Channel flipped to Tom Brokaw and Tim Russert is now focusing on the families' response. And Tim is oh so serious about demanding the release of the memo.
What a farce.
What the 9/11 Commission desperately needs is someone who was not and is not a politician, someone like Richard Feynman to cut through the posturing and bullshit like he did for the Rogers Commission.
I believe that the 9/11 Commission is, by and large, taking its responsibility seriously. That, of course, doesn't preclude a little partisan political theater taking place at the same time, and this aspect of their work is very troubling. What the hell is with the applause from the peanut gallery, i.e., the nuts, when Richard Ben-Veniste treats Dr. Condoleeza Rice in a hostile manner, asking a series of leading, somewhat disjointed questions and then demanding a one-word response when that would be clearly insufficient to address his long list of assumptions and "known" facts? This seems more like a game of "gotcha" than an attempt to discern the fine differences between the interpretation of events. What exactly does this have to do with an objective inquiry?
Why is it that whenever the 9/11 Commission is described in political terms it is called bi-partisan? Wouldn't it be preferable that the 9/11 Commission be non-partisan? To a real, independent commision interested in process improvement with respect to national security, the softballs lobbed to Dr. Rice by those who are trying to make it easy for her are just as offensive as the hostility generated by those explicitly trying to point fingers. When the transcript comes out, you can easily determine who the Democrats are and who the Republicans are on the 9/11 Commission just from the text. It is a farce that this is the best we can do when it comes to trying to defend ourselves. I realize objectivity is a pipe dream, but it's still worth asking and trying to push towards an ideal even if we can't completely achieve it.
Oh well, here's a few more semi-random thoughts inspired while watching Dr. Rice's testimony this morning.
One of the contributing factors to the US's ability to prepare and respond to 9/11 was the delay in the transition from one administration to the other. The loss of at least a month in transfering responsibilities and personnel rippled for a long time. No, I don't believe that had Al Gore stuck with his concession that 9/11 would have been prevented. As I said, this was an additional aggravation rather than a causative event. But in a time of war, can we afford an impact of this nature in the future? I worry about this since I have read that John Kerry is already plotting to have lawyers ready to challenge ballots at polling places all over the US. Regardless of who wins, does John Kerry believe that these partisan legal challenges in close elections serve the people or not?
The War on Terrorism is going to go on for a long, long time. Most of us have already figured this out, but apparently not all have yet. Why would we bother to set up a Department of Homeland Security if we can dismantle it in two, four, or even eight years? It would seem to be a cliche that everything has changed, but we still hear an awful lot of business as usual from the Democratic Party this year.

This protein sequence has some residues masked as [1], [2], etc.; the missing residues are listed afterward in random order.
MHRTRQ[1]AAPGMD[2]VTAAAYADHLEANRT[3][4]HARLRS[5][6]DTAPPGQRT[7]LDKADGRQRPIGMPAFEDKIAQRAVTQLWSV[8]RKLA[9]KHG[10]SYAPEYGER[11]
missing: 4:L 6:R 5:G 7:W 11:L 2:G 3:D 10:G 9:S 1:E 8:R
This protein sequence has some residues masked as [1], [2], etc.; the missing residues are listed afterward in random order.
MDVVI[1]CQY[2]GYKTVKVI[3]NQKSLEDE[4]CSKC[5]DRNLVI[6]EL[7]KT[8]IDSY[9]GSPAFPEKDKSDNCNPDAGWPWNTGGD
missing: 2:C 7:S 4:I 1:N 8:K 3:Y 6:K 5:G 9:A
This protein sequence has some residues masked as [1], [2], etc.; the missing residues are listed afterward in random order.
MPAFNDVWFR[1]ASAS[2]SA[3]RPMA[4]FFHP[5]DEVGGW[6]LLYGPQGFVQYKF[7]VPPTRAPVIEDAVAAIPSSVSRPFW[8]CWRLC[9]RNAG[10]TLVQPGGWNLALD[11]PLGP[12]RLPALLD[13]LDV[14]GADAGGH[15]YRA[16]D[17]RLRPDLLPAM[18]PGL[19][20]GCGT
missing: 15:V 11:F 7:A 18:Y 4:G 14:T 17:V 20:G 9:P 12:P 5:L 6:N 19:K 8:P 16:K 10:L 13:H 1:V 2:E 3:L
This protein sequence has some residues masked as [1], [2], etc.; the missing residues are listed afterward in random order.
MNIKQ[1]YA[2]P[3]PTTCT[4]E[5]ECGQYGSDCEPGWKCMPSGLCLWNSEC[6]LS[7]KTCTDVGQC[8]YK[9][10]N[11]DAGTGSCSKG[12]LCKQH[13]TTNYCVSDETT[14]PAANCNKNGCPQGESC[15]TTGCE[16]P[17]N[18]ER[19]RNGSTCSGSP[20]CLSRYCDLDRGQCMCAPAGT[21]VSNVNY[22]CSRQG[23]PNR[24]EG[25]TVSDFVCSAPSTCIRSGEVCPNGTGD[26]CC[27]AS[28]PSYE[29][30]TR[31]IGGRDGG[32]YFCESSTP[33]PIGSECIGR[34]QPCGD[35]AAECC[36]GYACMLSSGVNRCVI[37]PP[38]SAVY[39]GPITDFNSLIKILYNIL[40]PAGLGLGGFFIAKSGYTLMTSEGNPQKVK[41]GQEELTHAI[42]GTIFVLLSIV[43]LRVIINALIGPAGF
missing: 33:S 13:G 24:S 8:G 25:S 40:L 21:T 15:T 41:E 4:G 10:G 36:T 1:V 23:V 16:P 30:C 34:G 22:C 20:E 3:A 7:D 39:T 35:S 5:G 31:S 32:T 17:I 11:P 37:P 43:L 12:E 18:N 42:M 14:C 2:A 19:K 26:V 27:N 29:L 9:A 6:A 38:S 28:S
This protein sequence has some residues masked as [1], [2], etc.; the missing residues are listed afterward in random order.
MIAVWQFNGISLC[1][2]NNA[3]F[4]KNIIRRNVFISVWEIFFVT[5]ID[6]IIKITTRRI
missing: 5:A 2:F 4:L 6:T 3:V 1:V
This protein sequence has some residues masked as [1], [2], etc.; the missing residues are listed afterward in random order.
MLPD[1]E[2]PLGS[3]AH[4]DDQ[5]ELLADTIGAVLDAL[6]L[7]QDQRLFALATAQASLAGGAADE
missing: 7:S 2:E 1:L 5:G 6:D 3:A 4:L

The tertiary, if not secondary, purpose of having Dr. Rice testify is to try and damage her standing in the eyes of America. Oh yeah, Hillary is worried.
If I understood Dr. Rice's testimony correctly, it seemed to me that the PDD that RB-V kept referring to was in response to a request from President Bush to report what was known about Osama bin Laden and potential attacks on the US, whereas RB-V is treating it as a warning generated by troopers and staffers that the President and his NSC staff ignored. If I'm right about this PBD, then RB-V's willful attempt to mischaracterize this document and impugn the motives of the President's NSC staff should have him thrown off the 9/11 Commission.
Bob Kerrey is a decent man with a principled position different than mine. I welcome his tough questions, though I think he was grandstanding a little with his mini-rant on Iraq. Everything he said could have been said to Dr. Rice in private, but it seems more important to have it said to the television audience, his protestation that the message was for the President's National Security Advisor notwithstanding. After Bob Kerrey's session I have little faith that the 9/11 Commission's report will be of much value, other than to partisan pundits on both sides.
Now I'm ranting... it bugs the hell out of me every time I hear someone suggest that we (disregarding who "we" are for the moment) could have, nay, should have, prevented 9/11. Aside from some minor INS violations, what exactly could we have done to stop 9/11 from happening? The box cutters the terrorists had were not illegal at the time. Imagine the hue and cry had we arrested 19 Muslims that morning before they boarded their respective flights. What would we have arrested them for prior to them standing up and actually taking the planes over that morning, flying while Muslim? Conspiracies are damn hard to uncover and prevent beforehand. Even if the Clinton administration had taken much stronger direct action against terrorism beginning in 1993, the idea that we could always prevent terrorist acts is just nonsense. Can you imagine the hue and cry if the US had taken out the Taliban in August 2001? Aside from the usual suspects wielding their puppets for peace and screaming "No Blood for Oil!", the terrorist acts of 9/11 would have been called blowback and President BVush would have been accused of causing them by attacking the Muslim world. Don't think so? Have you forgotten Madrid already?